Assessing Your Dog’s Stress

It’s important to recognize signs of stress in your new dog as you get to know them. Some signs of stress are subtle, while others are very obvious. If your dog has a history of anxious behavior in the shelter or in a former home, they may also show those behaviors in your home. Alternatively, stress signs can start to emerge with time. Stress can be caused by fear, changes in environment and routine, medical issues and/or encountering new pets and people. Some dogs will adjust to stressful situations more easily than others.

Factors That Can Cause Stress
Moving to a new home
Kenneling or pet-sitting
A new animal or person staying or visiting in the house
A new baby
Noises, especially new and/or loud ones (e.g., construction, alarms, fireworks, thunderstorms)
Medical issues and/or pain
Strangers and crowds
Fast, excited movement of humans (e.g., running, playing, sports)
City environments
Dog Events
Not enough exercise
Other pets
Extreme temperatures
Being left alone
Behavioral Signs of Stress
Over-excitability: The dog doesn’t calm down and may be jumping, barking, whining, pacing, panting, constantly moving and/or taking treats from you roughly compared to normal.
Destructiveness: The dog tears up objects and/or furniture, windows sills, walls, etc.
Unusually quiet: The dog doesn’t play with toys or not interested in interacting with you or other family members; less active than normal.
Repetitive or odd behaviors: The dog chases shadows or lights, chases their tail, constant licking/grooming, pacing or running in a repetitive pattern, etc.
Hiding: The dog hides under or behind furniture, in another room and/or does not want to come out of their crate.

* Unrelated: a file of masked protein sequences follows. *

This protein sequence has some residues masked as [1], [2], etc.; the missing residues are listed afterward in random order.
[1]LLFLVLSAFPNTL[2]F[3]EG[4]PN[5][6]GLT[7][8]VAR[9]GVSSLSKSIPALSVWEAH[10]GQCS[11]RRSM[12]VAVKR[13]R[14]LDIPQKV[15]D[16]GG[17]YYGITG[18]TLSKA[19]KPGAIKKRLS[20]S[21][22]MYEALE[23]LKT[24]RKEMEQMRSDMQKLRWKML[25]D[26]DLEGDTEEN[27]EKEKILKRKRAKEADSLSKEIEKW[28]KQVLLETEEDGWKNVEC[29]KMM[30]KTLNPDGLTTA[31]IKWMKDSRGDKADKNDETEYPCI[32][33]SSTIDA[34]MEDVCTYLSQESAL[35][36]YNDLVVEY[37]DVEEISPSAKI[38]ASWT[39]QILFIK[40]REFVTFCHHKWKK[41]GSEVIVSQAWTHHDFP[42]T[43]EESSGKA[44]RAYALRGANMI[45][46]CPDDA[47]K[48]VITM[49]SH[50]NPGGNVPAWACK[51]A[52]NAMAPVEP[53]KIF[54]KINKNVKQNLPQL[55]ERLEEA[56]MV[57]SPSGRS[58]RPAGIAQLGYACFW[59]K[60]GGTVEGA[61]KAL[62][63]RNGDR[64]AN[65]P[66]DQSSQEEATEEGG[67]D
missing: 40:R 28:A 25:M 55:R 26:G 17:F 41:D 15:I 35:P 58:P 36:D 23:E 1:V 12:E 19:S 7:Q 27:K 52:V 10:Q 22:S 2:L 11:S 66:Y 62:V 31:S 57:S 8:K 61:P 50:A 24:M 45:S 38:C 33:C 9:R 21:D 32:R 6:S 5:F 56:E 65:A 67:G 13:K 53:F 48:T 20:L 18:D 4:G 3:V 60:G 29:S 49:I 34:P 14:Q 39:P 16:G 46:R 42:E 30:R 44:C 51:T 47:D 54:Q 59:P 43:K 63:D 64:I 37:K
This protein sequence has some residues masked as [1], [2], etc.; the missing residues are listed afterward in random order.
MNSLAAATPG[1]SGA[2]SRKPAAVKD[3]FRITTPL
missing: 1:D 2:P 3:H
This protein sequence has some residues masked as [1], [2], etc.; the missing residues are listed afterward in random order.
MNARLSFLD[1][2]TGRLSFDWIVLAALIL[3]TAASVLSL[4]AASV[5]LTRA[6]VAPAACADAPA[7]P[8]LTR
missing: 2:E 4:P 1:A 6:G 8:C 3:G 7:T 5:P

Not eating: The dog doesn’t eat meals and/or doesn’t taking treats from you.
Shut down: The dog is very quiet and rarely moves. The dog stays in one place most of the time and doesn’t show interest in life and the environment.
Body Language Indicators of Stress
Turning head away or moving away from a person, animal or object while body is getting smaller – cowering.
Stiff or tense body, tail is usually still and can be hanging down or standing up high
Avoiding eye contact OR looking toward you with head turned slightly to opposite side showing the whites of their eyes.
Trembling, tucked tail, panting, crouching
Excess drooling, excess shedding, sweaty paws
Humping, repetitive jumping
Yawning, lip licking, shaking off (as if wet), scratching
Loss of appetite and/or thirst
Aggression (e.g., growl, snap, bite)
Helpful Tips
If not addressed, stress can lead to more fear, anxiety, over arousal and even aggression. More information about identifying the body language of stressed dogs.
If your dog is barking constantly, is destructive and/or is pooping/peeing in the house only when left alone, this could be separation anxiety.

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